In most sports, if you don’t have speed, you’re at a serious disadvantage. Sure you can make up for it with skill in some cases, but you’re making it really hard for yourself.
I haven’t always put so much emphasis on speed training, but I do now.
*The picture above is from one of my athletes, Pat Norton. Pat is extremely dedicated and has goals to make the national team for bobsleigh.
Support Pat by checking out his site: Versus Everything
Having never run track in high school, it wasn’t until playing at the University level that I received any technical speed training. Luckily, our team employed a track coach to teach fundamentals to our team in the off season. Although that set up didn’t exactly lend itself to great performance (limited sessions in a group of 80-100 players), it introduced me to the coach I would work with for years to come. Multiple nights a week I went to the track to run with a coach, and this is when I finally saw changes occur in my own sprinting. I already loved lifting, but now I had a crush on track.
If you’ve never trained for speed exclusively, you don’t have an appreciation for the specific improvements to your sprint speed. The truth is, most athletes are doing training within their sport. Either they’re running sprints in practice or a coach is offering training sessions on the side. These usually aren’t optimal for building maximum speed. Too often guys aren’t timing their sprints and they tend to do more conditioning than actual speed work.
Once I started to become more entrenched in the world of speed, I changed the way I coached.
When I first started out as a strength coach, I did a bit of everything: I was an olympic lifting coach, I was in the weight room, I trained sprints and plyometrics. It’s like being a jack of all trades and a master of none. I still feel like I’ve learned as much as I possibly could in each discipline, but the market and my business tells me that Speed Training has become my specialty.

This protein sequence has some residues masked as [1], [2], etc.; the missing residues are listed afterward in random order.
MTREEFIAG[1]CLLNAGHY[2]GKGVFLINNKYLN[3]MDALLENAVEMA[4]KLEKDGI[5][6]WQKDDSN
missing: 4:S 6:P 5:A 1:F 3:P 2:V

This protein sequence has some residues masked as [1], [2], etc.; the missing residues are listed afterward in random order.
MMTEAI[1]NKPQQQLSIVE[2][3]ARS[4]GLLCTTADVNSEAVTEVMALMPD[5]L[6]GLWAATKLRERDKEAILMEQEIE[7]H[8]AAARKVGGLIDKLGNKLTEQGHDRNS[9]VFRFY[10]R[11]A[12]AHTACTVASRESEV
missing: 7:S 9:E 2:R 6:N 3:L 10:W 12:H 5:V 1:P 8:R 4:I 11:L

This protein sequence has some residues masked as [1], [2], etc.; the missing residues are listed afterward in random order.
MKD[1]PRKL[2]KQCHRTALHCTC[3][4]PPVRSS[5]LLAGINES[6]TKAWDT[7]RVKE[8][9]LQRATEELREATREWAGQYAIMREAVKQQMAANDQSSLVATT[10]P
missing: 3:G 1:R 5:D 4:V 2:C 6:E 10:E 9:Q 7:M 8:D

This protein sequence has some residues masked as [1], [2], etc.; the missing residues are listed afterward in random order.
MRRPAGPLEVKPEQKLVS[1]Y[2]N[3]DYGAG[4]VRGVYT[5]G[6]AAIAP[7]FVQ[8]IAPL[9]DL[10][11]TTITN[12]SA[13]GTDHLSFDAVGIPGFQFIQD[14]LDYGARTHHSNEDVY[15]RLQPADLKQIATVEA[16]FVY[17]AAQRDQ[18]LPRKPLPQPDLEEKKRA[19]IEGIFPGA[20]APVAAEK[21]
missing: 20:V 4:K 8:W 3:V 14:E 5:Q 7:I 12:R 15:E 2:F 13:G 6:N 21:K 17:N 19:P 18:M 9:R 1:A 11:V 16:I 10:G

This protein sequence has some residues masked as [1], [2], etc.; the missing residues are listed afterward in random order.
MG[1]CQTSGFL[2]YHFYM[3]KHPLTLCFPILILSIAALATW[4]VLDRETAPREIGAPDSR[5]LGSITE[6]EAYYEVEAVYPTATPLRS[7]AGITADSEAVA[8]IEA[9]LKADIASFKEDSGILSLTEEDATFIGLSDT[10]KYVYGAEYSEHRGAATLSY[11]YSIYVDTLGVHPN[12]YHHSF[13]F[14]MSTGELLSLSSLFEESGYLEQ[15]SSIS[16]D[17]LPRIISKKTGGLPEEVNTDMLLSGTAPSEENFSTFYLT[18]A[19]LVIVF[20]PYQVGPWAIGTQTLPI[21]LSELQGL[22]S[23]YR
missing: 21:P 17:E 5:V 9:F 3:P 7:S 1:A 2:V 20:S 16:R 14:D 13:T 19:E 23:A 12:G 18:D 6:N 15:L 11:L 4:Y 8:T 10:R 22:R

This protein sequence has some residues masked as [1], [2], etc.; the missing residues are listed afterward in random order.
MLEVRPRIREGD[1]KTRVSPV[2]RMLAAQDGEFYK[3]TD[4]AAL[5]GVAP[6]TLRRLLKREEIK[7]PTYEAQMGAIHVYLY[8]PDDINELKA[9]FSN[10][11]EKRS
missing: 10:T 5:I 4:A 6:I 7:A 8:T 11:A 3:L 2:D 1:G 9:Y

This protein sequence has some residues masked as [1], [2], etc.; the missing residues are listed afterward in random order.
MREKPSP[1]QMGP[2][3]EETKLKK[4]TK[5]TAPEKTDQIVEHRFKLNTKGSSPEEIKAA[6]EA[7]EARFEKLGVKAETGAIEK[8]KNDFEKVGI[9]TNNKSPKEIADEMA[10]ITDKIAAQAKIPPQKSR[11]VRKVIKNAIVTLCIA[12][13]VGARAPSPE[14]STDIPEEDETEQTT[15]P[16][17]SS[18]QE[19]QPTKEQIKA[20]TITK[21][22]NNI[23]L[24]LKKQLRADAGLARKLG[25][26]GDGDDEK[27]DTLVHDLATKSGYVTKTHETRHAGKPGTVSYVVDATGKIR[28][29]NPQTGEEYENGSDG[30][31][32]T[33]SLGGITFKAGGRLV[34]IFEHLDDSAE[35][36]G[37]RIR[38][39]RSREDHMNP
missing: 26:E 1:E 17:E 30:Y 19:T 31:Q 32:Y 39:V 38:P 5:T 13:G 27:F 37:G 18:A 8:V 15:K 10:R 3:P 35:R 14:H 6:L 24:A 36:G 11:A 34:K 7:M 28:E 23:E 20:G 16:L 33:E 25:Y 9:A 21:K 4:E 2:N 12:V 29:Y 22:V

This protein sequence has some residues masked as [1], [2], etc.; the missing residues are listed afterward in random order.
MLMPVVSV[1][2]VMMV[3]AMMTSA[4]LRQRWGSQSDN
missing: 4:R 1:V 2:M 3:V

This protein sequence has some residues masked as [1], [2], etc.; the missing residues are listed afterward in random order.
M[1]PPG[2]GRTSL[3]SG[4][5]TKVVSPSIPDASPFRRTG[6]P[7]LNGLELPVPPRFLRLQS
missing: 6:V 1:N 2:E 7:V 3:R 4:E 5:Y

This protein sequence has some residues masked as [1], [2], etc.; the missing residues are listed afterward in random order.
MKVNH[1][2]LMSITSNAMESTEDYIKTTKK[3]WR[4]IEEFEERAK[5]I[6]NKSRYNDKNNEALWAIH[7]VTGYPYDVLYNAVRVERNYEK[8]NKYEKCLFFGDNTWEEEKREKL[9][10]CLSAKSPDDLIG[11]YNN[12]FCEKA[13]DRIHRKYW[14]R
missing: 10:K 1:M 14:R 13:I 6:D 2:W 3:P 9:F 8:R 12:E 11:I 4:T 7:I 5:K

Transforming from a strength and conditioning coach to a speed coach is invisible, but changes exist nonetheless. This transformation includes a number of changes to the way I coach.
- The use of electronic timing for training and monitoring
- a focus on acceleration mechanics and proper technique
- emphasis on maximal speed and not conditioning
- incorporating plyometrics to support acceleration or max velocity phases
- maximizing rest
I still believe strength and weight room work have massive implications on performance, but the impact from speed is far greater. In most team or field based sports, it’s pretty rare to see an athlete with a complete lack of speed (relative to their position or sport) make it to an elite level. However, guys with elite speed will almost always get a shot to prove themselves.
I think every athlete needs to fall in love with speed training and make it a major part of their training system.
It’s About Getting Better!
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